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Diabetes. 2010 March; 59(3): e1.
PMCID: PMC2828669

Comment on: Song et al. (2009) Effect of Homocysteine-Lowering Treatment With Folic Acid and B Vitamins on Risk of Type 2 Diabetes in Women

A Randomized, Controlled Trial. Diabetes 58:1921–1928

The Diabetes article by Song et al. (1) presents the results of the first randomized, controlled trial to analyze the long-term effects of folic acid and vitamin B supplementation on the risk of developing type 2 diabetes in women at high risk for cardiovascular disease. Daily supplements significantly lowered homocysteine levels but did not reduce the risk of developing type 2 diabetes. Their results do not support previous findings indicating increased homocysteine levels as a significant predictor of the development of diabetes (2).

These conflicting data must be viewed in light of the increasing evidence gained from clinical trials, which suggests no beneficial effects of homocysteine-lowering strategies on cardiovascular events (3). Given the controversy, it has been suggested that S-adenosylhomocysteine (SAH), the cytotoxic precursor of homocysteine, may be a more sensitive indicator of cardiovascular disease than is homocysteine (4). We have recently studied the mechanisms by which homocysteine and SAH cause endothelial cell damage (5). In our study, human coronary artery endothelial cells were unaffected by exposure to homocysteine, even at supraphysiologic concentrations (500 μmol/l); however, low concentrations (25 μmol/l) of homocysteine induced cytotoxic changes in endothelial cells under culture conditions that increased the intracellular level of SAH (5). We believe our findings show that in the absence of SAH, the vascular effects of homocysteine may be negligible.

These findings may help explain the lack of health benefits observed in several nutritional intervention trials, including that of Song et al. (1). Vitamin supplements that successfully lower homocysteine levels may not affect SAH levels. It would be of interest to see a large-scale, prospective study of SAH, rather than homocysteine, as an indicator of the development of diabetes.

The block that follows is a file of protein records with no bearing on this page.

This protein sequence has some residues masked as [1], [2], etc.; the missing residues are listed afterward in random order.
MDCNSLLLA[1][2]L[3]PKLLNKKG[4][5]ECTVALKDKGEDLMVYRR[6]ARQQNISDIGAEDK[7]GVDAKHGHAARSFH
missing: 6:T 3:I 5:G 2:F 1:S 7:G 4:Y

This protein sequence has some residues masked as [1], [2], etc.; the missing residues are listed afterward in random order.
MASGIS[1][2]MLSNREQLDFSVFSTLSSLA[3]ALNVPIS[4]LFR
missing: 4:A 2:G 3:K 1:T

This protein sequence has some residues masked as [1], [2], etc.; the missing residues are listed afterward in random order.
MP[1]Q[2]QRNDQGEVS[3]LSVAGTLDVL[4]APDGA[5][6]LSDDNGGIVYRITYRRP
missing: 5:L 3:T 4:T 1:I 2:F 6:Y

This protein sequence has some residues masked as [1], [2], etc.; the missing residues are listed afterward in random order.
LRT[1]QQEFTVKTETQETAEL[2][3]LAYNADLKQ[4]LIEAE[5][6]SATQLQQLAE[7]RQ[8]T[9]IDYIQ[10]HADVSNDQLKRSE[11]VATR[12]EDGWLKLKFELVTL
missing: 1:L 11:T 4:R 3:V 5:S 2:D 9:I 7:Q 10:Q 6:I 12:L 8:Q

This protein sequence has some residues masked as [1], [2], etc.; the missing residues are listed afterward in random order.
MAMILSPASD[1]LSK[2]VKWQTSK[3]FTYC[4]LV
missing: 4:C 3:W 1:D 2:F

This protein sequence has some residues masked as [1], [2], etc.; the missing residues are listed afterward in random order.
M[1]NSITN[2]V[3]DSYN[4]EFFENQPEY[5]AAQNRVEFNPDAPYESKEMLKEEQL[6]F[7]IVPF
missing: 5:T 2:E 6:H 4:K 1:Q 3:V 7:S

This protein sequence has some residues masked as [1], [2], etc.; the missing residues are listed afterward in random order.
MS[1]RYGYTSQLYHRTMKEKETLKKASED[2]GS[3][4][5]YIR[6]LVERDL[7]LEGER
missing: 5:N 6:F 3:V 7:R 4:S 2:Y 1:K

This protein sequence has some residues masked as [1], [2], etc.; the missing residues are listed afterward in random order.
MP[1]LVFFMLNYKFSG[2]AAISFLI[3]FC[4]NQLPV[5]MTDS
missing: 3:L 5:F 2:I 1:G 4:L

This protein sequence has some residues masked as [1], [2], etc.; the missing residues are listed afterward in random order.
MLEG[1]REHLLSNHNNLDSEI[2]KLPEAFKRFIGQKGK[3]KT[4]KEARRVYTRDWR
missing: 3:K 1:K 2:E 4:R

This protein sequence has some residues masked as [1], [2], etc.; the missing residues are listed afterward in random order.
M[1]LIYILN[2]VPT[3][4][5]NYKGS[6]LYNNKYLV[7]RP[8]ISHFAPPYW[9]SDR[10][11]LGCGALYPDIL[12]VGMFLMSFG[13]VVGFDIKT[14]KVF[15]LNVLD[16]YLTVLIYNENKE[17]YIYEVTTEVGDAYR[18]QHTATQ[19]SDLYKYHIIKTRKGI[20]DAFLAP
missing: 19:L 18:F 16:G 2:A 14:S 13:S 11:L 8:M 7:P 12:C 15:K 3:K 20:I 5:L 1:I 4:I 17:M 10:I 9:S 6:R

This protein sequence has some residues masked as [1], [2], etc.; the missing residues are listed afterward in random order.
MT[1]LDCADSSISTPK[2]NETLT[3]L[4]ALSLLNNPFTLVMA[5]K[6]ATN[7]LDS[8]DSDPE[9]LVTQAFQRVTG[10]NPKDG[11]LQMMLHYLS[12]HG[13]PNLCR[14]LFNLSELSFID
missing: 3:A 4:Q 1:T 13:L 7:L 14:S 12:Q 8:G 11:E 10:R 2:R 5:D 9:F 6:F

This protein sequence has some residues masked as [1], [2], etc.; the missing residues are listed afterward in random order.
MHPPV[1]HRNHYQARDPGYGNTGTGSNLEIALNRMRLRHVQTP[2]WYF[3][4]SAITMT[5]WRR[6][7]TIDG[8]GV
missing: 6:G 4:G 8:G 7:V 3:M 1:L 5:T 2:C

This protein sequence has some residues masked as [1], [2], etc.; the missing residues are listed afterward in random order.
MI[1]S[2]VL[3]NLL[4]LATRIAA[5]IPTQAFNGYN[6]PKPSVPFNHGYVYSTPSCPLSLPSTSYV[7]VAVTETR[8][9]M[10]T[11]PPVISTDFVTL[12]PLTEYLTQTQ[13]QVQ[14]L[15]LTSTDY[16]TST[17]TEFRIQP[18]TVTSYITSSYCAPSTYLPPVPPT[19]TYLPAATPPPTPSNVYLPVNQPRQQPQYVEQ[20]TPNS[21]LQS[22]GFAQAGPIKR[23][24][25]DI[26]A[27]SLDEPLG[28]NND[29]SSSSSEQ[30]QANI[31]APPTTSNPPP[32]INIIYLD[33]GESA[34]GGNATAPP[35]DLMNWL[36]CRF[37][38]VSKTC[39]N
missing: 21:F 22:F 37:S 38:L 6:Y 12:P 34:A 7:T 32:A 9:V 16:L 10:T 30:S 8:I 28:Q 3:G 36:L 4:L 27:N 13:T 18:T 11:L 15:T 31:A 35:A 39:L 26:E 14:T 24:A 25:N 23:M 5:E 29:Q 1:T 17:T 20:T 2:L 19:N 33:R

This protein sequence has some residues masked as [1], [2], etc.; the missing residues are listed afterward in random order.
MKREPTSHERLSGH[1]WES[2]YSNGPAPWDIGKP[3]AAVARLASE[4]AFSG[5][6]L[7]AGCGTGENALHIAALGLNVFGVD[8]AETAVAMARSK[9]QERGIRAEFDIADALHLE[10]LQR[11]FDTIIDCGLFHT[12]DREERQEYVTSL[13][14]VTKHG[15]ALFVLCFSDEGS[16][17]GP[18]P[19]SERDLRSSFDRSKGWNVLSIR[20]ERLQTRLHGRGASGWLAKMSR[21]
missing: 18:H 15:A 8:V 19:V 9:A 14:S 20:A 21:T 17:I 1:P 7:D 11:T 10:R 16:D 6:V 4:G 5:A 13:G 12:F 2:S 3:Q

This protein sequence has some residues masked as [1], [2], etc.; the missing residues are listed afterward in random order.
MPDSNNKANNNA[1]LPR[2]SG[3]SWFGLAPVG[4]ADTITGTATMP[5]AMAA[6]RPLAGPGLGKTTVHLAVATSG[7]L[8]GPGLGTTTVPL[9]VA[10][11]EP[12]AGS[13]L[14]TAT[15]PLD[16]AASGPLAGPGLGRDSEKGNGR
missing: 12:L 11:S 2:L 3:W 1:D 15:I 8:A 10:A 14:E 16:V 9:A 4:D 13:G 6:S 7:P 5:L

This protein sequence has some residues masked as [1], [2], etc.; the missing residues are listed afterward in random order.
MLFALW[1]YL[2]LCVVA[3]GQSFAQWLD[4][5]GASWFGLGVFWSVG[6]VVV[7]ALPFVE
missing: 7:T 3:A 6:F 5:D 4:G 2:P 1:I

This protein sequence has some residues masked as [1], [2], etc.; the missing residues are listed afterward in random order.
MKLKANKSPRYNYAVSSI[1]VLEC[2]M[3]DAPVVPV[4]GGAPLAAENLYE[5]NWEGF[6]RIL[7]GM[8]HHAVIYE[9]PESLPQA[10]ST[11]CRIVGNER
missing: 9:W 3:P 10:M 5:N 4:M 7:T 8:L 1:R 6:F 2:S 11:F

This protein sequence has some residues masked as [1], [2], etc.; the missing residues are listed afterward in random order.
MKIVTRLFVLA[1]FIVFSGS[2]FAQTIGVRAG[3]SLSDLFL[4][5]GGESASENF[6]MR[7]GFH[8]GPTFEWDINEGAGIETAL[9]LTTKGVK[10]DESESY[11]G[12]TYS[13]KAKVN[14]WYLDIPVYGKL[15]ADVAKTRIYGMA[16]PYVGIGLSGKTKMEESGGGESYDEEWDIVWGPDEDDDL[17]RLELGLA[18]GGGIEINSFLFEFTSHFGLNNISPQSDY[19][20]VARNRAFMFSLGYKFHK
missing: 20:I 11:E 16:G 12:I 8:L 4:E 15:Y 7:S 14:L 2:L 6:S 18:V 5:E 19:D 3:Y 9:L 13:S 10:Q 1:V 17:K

This study was supported in part by research grant 1-04-RA-13 from the American Diabetes Association; grants NSC 91-2320-B-002-185, 93-2314-B-002-125, 94-2320-B-002-121, 95-2320-B-002-116, and 98-2628-B-002-088-MY3 from the National Science Council, Taiwan; and grants NTUH92A14, 93A02, 95S342, and 96S643 from the National Taiwan University Hospital, Taiwan.

No potential conflicts of interest relevant to this article were reported.

The authors thank Rebecca Bartow, PhD, of the Texas Heart Institute at St. Luke's Episcopal Hospital for editorial assistance.


1. Song Y, Cook NR, Albert CM, Van Denburgh M, Manson JE.: Effect of homocysteine-lowering treatment with folic acid and B vitamins on risk of type 2 diabetes in women: a randomized, controlled trial. Diabetes 2009; 58: 1921– 1928 [PMC free article] [PubMed]
2. Cho NH, Lim S, Jang HC, Park HK, Metzger BE.: Elevated homocysteine as a risk factor for the development of diabetes in women with a previous history of gestational diabetes mellitus: a 4-year prospective study. Diabetes Care 2005; 28: 2750– 2755 [PubMed]
3. Lonn E.: Homocysteine-lowering B vitamin therapy in cardiovascular prevention—wrong again? JAMA 2008; 299: 2086– 2087 [PubMed]
4. Wagner C, Koury MJ.: S-Adenosylhomocysteine: a better indicator of vascular disease than homocysteine? Am J Clin Nutr 2007; 86: 1581– 1585 [PubMed]
5. Chang PY, Lu SC, Lee CM, Chen YJ, Dugan TA, Huang WH, Chang SF, Liao WS, Chen CH, Lee YT.: Homocysteine inhibits arterial endothelial cell growth through transcriptional downregulation of fibroblast growth factor-2 involving G protein and DNA methylation. Circ Res 2008; 102: 933– 941 [PubMed]

Articles from Diabetes are provided here courtesy of American Diabetes Association